[Coral-List] NOAA Releases Report on U.S. Deep-sea Coral Ecosystems

Steven Lutz steven.lutz at mcbi.org
Mon Dec 10 13:32:26 EST 2007

NOAA Releases Report on U.S. Deep-sea Coral Ecosystems 


December 10, 2007


The National Oceanic and Atmospheric Administration (NOAA) released a
new report today, The State of Deep Coral Ecosystems of the United
States. The peer-reviewed report, prepared by NOAA's Coral Reef
Conservation Program, documents the biology, distribution, and types of
deep-sea corals on the continental shelves and slopes of the US
including its US Caribbean and Pacific territories. The report can be
found on-line at www.nmfs.noaa.gov/habitat/dce.html.


Dr. Lance Morgan, Vice President for Science for Marine Conservation
Biology Institute (MCBI), called the report "a significant advance in
our understanding of these ecosystems and the threats they face. Few
people, even marine scientists, know that the majority of coral species
live in the deeper, colder, and darker depths of the ocean, or that some
of these form reefs that are similar to shallow waters in appearance,
species richness and importance to fisheries." Morgan notes that
"deep-sea corals are long-lived, slow growing and fragile, and are also
threatened by destructive fishing practices, especially bottom


The major threats to deep-sea corals highlighted in the NOAA report
include bottom trawling and dredging. Other potential threats include
interactions with fishing gear such as longlines, traps or pots, and
deep drop fishing, the harvest of precious corals for the jewelry trade,
minerals resource exploration and extraction activities, invasive
species, and climate change. Threats to deep-sea corals are highest in
the waters off Alaska, the West Coast, and the Northeast and Southeast


The conservation of deep-sea corals has been a focus of much recent
policy work in the international and national arenas. Last year MCBI
released "Status of Deep Sea Corals in US Waters", the first report
documenting where deep sea corals are found, the activities that
threaten these unique, long-lived habitats, and current management
strategies (found at:
http://www.mcbi.org/what/coral_science.htm#status). In 2006 MCBI
submitted a scientists' statement to the United Nations on the need to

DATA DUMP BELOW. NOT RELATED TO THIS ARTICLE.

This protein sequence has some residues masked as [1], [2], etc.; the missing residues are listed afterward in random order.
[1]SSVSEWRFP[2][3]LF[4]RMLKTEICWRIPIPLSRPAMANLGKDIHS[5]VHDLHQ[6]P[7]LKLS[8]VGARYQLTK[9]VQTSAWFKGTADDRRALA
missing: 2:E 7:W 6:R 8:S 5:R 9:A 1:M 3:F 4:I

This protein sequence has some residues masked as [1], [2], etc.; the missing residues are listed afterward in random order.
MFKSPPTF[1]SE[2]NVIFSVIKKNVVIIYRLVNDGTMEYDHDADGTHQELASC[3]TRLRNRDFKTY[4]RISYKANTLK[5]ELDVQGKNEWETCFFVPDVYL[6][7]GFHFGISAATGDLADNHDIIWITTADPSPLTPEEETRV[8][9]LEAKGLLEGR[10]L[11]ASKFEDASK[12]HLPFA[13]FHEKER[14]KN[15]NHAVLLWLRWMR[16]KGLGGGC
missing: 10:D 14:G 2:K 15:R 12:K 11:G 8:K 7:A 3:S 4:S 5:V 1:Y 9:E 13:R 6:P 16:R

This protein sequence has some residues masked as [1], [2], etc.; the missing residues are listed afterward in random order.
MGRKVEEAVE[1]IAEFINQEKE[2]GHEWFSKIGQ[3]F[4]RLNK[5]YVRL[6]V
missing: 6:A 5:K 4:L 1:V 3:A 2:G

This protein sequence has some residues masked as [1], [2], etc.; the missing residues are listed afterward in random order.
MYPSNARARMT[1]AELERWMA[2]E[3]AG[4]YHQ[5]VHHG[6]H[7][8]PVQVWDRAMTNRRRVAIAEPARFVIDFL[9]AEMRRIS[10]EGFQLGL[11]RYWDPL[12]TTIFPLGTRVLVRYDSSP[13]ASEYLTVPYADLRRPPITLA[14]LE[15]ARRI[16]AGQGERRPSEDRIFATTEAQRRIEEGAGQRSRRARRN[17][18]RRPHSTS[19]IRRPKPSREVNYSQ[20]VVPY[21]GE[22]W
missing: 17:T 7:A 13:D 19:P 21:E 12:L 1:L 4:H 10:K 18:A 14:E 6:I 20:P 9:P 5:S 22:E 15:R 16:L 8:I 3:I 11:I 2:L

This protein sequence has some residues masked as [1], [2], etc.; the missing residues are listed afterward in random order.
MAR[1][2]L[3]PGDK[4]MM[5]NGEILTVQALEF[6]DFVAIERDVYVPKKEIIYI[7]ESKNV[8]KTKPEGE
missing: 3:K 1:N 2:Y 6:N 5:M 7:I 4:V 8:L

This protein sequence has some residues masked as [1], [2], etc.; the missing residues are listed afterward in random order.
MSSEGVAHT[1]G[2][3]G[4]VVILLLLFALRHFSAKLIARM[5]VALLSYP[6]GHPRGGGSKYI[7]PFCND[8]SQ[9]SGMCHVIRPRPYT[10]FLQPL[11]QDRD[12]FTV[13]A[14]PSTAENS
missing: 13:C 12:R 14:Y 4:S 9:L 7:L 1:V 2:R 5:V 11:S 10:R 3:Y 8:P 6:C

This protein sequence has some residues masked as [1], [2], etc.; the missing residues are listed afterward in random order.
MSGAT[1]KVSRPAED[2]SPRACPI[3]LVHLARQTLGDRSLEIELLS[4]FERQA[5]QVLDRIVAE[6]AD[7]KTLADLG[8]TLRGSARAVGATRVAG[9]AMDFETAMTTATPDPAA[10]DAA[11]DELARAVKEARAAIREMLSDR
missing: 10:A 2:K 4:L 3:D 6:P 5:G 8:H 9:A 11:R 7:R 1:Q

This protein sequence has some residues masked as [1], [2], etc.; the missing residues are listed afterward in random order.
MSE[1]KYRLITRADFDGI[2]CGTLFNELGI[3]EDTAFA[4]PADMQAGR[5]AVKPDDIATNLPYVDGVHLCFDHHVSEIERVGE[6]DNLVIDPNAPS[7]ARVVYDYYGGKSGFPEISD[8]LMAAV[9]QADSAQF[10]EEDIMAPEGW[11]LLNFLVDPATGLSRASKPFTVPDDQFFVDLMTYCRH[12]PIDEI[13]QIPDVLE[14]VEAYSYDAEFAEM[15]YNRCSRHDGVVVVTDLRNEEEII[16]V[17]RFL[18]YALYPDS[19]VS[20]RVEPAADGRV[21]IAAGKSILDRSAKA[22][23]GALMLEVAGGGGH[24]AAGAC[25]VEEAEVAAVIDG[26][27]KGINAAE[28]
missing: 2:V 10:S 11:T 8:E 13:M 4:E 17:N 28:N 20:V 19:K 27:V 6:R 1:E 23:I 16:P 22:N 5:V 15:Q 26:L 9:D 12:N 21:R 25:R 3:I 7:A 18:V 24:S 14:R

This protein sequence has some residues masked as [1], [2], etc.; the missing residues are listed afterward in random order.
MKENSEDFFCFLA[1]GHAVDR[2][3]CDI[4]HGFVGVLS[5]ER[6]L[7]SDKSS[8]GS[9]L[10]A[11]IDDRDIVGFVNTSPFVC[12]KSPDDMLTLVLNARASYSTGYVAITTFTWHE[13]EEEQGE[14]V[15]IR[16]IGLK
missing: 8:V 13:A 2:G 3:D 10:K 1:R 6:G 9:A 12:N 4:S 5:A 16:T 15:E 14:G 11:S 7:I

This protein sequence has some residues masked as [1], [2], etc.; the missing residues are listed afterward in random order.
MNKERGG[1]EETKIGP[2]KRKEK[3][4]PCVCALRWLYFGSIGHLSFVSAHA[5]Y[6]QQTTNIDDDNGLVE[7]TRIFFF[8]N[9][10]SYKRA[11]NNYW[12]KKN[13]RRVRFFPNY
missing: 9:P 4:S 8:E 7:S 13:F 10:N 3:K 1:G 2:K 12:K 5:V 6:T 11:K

protect Deep-Sea Coral and Sponge Ecosystems in international waters
which included 1,452 signatories (found at:


"Next steps for the US government include implementation of the deep-sea
coral language in the reauthorized Magnuson-Stevens Fishery Conservation
and Management Act," said Steven Lutz, lead author of the NOAA report's
Caribbean chapter and Ocean Policy Analyst for MCBI. "This language
establishes a Deep Sea Coral Research and Technology Program at NOAA,
authorizes the US Regional Fishery Management Councils to restrict the
use of destructive types of fishing gear within deep sea coral areas,
and includes deep-sea corals in provisions combating illegal fishing on
the high seas. More mapping activities are needed so that we can save
these corals. NOAA's Deep Sea Coral Report is a volume of useful
information for management and education, and directs us in the right
direction, towards conservation and science-based stewardship."


Internet resources:

NOAA: http://www.noaa.gov

NOAA Deep Coral Report: www.nmfs.noaa.gov/habitat/dce.html

MCBI: http://www.mcbi.org

MCBI Status of Deep-Sea Corals Report:

Deep-Sea Coral Scientist Statement:




Contact:           Lance Morgan, MCBI (deep-sea coral science), Tel: 707
938 3214

Steven Lutz, MCBI (deep-sea coral policy), Tel: 202 546 5346



Steven Lutz, Ocean Policy Analyst
Marine Conservation Biology Institute
600 Pennsylvania Ave, SE, Suite 210
Washington DC 20003  USA
1 202 546 5346 (office)
1 202 546 5348 (fax)
Steven.Lutz at mcbi.org


Protecting Ocean Life Through Science and Conservation Advocacy 

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